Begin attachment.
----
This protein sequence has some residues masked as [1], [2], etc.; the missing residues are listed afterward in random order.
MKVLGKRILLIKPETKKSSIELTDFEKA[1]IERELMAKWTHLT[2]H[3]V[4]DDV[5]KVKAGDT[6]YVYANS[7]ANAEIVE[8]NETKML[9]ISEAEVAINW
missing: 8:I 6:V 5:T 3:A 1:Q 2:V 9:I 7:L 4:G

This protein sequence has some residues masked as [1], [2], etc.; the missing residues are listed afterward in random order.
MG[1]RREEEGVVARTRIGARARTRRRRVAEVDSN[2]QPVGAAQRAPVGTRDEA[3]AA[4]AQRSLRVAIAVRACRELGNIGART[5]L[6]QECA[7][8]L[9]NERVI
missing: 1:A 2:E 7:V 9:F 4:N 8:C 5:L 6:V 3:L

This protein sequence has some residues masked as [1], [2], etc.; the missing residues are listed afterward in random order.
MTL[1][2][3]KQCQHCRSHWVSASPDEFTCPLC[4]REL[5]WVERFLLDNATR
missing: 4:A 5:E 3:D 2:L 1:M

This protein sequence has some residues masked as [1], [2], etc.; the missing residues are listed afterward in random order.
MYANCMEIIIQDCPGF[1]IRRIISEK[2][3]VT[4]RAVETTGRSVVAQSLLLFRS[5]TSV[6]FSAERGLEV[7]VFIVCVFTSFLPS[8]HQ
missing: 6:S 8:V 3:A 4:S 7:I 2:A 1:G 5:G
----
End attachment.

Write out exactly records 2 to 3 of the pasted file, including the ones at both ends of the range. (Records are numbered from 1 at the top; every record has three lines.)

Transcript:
This protein sequence has some residues masked as [1], [2], etc.; the missing residues are listed afterward in random order.
MG[1]RREEEGVVARTRIGARARTRRRRVAEVDSN[2]QPVGAAQRAPVGTRDEA[3]AA[4]AQRSLRVAIAVRACRELGNIGART[5]L[6]QECA[7][8]L[9]NERVI
missing: 1:A 2:E 7:V 9:F 4:N 8:C 5:L 6:V 3:L

This protein sequence has some residues masked as [1], [2], etc.; the missing residues are listed afterward in random order.
MTL[1][2][3]KQCQHCRSHWVSASPDEFTCPLC[4]REL[5]WVERFLLDNATR
missing: 4:A 5:E 3:D 2:L 1:M